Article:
Every part of the burnt offering was consumed by fire, thereby marking a person’s complete dedication to God. This offering accentuates Christ’s complete dedication to the Father. Jesus stated "I can do nothing on my own initiative. As I hear, I judge; and my judgment is just, because I do not seek my own will, but the will of Him who sent me” (John 5:30).

In tandem with the words of our Lord, the author of Hebrews makes this enlightening statement:

“For it is impossible for the blood of bulls and goats to take away sins. 5 Therefore, when He comes into the world, He says, "SACRIFICE AND OFFERING THOU HAST NOT DESIRED, BUT A BODY THOU HAST PREPARED FOR ME; 6 IN WHOLE BURNT OFFERINGS AND sacrifices FOR SIN THOU HAST TAKEN NO PLEASURE. 7 ¶ "THEN I SAID, 'BEHOLD, I HAVE COME (IN THE ROLL OF THE BOOK IT IS WRITTEN OF ME) TO DO THY WILL, O GOD.'" (Heb 10:4-7).

In contrast to the burnt offerings in Leviticus which could not remove sin, Christ removes sin by being that whole and perfect ‘burnt offering’ to God. He exercises complete dedication to God as the incarnate Son doing God’s will completely in the work of atonement.

II. The Grain Offering (Leviticus 2)

“Every good thing bestowed and every perfect gift is from above, coming down from the Father of Lights” (James 1:17). In recognition of this, the grain offering was the acknowledgment by God’s people of his gift of sustenance. In his providential love, Yahweh provides the bread we partake of, as well as that which quenches our thirst. In reference to Christ’s sacrifice, this offering highlights the truth that Jesus is “the corn of wheat (John 12:24) which went through the crushing mill of Gethsemane and the fierce oven of Calvary to become the Bread of Life” (Slemming 35). Manna from heaven has fallen upon the sons of men, providing the salvation they so desperately need.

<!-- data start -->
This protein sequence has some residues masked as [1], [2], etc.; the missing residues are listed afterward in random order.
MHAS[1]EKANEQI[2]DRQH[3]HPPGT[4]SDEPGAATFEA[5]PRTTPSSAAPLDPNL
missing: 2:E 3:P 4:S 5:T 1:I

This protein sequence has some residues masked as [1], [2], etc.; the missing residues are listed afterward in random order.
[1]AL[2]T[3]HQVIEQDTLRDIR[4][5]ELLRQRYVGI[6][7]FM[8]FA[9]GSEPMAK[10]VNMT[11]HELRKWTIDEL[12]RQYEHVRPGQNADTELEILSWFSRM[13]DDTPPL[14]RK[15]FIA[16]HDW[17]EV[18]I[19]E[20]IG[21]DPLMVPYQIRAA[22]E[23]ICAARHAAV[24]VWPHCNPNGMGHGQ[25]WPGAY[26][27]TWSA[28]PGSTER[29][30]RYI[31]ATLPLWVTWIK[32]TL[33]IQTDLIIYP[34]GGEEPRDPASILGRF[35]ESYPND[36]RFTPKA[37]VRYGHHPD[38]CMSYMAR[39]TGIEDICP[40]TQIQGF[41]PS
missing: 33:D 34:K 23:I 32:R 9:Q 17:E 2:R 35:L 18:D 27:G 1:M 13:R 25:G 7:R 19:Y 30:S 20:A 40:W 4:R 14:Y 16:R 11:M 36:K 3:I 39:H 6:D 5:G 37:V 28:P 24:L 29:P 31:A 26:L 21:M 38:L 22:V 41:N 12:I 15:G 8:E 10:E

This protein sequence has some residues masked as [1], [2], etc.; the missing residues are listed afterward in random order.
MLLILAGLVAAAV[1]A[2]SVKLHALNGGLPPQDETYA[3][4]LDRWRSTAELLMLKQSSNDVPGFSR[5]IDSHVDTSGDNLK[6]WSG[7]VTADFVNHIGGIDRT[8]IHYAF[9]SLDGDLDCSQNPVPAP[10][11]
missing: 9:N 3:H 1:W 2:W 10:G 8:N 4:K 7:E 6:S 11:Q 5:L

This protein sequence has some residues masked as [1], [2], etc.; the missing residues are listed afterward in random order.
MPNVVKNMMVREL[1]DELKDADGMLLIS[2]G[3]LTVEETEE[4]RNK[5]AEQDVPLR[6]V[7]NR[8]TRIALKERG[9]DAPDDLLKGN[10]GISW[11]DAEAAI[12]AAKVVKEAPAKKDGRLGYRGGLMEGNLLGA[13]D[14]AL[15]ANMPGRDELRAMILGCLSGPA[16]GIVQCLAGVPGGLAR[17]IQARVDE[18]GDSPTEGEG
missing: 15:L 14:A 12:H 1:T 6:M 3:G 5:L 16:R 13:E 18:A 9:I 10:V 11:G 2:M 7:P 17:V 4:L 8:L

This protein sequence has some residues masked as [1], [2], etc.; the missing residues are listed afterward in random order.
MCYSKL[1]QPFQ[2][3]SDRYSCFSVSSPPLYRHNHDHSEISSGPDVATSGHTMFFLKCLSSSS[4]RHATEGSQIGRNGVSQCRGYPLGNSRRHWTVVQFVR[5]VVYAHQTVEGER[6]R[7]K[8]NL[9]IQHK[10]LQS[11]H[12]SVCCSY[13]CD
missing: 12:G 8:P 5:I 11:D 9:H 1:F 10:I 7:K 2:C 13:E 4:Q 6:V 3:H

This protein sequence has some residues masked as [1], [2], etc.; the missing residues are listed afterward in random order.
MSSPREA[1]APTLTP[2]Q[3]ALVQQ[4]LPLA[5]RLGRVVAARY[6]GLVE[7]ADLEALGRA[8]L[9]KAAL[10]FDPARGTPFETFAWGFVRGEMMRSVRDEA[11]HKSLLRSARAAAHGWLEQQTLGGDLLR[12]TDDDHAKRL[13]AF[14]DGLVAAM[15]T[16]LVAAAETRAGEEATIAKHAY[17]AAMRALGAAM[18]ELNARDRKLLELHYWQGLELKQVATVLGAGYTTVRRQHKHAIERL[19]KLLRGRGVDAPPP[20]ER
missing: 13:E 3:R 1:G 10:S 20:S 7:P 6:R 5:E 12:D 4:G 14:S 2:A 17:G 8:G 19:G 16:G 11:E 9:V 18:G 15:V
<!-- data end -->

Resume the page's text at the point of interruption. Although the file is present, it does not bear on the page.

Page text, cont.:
III. The Peace Offering (Leviticus 3)

“Peace signifies...reconciliation, concord, and communion. And so these were called peace-offerings, because in them God and his people did, as it were, feast together, in token of friendship” (Henry I.357).

It is the grand proposition of the New Testament that Christ has appeased the enmity of God towards us by becoming the sacrifice that changes hatred into friendship. In the words of Paul, “He Himself is our Peace” (Eph 2:14). In Colossians 1:20, the apostle expounds this truth when he states that, “through Him to reconcile all things to Himself, having made peace through the blood of His cross; through Him, I say, whether things on earth or things in heaven.” Just as Christ calmed the tempestuous tides that raged against his disquieted disciple’s, so he has calmed the bellows of God’s anger that raged against our sin plagued hearts. Since Christ is our Peace offering, perfect peace surrounds our souls as the breeze of God’s good pleasure fills our sail with the view of bringing us to that heavenly shore.

IV. The Sin Offering (Leviticus 4)

Although some details are repeated in the three offerings already dealt with, I have not mentioned them because of their crucial role in these next two offerings. The sin offering was considered the most important, for it deals specifically with the very thing that causes such a massive rift between us and God. Whereas the last three offering were voluntary, the last two are compulsory, for they are essential for communion with a holy God.

In the sin offering, the idea of substitution and identification is presented. The sinner lays his hands upon a bull, goat, or lamb without blemish, which signifies the transference of guilt from the transgressor to the innocent. The animal’s life is then taken; its blood being sprinkled before the LORD. The offending party is now ‘forgiven’ and ‘freed’ because the punishment was bore by another.